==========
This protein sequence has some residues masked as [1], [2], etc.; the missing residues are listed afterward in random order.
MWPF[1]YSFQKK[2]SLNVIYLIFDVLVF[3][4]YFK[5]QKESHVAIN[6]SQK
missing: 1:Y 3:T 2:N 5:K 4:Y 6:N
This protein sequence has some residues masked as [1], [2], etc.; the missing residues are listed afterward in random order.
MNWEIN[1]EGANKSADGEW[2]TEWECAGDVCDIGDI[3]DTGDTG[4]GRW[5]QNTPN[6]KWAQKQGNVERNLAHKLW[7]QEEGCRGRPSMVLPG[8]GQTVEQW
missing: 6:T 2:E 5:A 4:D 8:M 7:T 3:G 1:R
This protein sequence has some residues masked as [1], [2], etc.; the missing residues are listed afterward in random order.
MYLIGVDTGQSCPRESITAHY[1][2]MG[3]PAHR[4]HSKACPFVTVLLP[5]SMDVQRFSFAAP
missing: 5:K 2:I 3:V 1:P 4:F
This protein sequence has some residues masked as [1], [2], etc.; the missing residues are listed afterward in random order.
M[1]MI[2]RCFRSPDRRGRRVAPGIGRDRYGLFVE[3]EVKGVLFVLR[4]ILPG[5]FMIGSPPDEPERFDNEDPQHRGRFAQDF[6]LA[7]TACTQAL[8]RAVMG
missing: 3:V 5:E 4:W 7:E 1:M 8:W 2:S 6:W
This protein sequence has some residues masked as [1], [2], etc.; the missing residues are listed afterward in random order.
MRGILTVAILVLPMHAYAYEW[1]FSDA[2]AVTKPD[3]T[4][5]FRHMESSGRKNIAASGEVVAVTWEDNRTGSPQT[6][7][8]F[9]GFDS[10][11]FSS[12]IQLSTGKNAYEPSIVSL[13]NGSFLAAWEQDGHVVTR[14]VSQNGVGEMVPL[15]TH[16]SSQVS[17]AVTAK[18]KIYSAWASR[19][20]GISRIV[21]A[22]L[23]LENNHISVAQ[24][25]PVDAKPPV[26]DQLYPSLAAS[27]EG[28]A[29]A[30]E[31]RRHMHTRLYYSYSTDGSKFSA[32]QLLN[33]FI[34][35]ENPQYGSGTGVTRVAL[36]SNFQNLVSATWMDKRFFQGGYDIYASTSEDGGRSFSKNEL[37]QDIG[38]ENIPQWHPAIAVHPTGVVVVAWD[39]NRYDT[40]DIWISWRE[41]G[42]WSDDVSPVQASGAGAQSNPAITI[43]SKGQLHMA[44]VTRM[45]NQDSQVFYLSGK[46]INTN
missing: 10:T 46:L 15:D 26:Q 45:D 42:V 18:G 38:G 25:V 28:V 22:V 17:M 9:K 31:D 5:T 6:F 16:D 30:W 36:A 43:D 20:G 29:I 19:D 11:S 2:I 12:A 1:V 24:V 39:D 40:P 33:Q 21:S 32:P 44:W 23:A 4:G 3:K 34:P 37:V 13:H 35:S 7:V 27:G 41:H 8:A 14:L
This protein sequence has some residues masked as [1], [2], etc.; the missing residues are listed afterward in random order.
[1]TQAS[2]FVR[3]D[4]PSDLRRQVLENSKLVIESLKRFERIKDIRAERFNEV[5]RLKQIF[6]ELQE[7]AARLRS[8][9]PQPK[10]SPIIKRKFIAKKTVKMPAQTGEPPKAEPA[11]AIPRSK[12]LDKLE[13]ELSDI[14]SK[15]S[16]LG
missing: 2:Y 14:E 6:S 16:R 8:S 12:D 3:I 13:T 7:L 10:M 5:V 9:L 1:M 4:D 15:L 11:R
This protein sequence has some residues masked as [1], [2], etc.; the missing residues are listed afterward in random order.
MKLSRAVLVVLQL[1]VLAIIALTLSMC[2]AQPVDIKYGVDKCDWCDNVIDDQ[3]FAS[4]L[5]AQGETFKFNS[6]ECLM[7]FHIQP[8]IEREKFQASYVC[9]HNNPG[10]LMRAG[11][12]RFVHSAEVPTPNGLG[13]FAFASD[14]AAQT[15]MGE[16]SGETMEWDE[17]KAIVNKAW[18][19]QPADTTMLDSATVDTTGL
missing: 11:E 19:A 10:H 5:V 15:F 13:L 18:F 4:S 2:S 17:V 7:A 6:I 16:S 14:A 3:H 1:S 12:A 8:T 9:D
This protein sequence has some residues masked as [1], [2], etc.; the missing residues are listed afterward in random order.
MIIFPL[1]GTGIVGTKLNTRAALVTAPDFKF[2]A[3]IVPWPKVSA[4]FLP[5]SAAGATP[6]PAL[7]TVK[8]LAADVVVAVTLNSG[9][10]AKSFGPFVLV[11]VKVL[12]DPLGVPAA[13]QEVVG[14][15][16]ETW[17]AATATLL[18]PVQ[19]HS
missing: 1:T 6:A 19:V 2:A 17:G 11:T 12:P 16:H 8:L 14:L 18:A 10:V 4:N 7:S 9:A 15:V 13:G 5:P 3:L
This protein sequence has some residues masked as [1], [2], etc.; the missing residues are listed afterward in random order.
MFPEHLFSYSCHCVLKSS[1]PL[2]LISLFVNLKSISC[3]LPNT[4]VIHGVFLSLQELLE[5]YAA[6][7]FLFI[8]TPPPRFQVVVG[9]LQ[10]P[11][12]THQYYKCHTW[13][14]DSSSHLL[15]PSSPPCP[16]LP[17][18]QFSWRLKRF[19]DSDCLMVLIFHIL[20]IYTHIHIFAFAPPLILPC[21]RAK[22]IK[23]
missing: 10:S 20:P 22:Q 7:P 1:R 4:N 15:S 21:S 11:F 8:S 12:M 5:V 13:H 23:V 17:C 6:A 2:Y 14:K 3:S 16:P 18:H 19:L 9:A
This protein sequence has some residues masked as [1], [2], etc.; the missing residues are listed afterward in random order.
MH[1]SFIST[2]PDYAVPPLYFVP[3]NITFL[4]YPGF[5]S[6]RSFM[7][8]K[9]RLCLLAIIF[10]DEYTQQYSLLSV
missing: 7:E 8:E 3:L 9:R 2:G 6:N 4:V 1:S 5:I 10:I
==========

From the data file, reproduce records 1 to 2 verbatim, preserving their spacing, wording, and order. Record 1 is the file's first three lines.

This protein sequence has some residues masked as [1], [2], etc.; the missing residues are listed afterward in random order.
MWPF[1]YSFQKK[2]SLNVIYLIFDVLVF[3][4]YFK[5]QKESHVAIN[6]SQK
missing: 1:Y 3:T 2:N 5:K 4:Y 6:N
This protein sequence has some residues masked as [1], [2], etc.; the missing residues are listed afterward in random order.
MNWEIN[1]EGANKSADGEW[2]TEWECAGDVCDIGDI[3]DTGDTG[4]GRW[5]QNTPN[6]KWAQKQGNVERNLAHKLW[7]QEEGCRGRPSMVLPG[8]GQTVEQW
missing: 6:T 2:E 5:A 4:D 8:M 7:T 3:G 1:R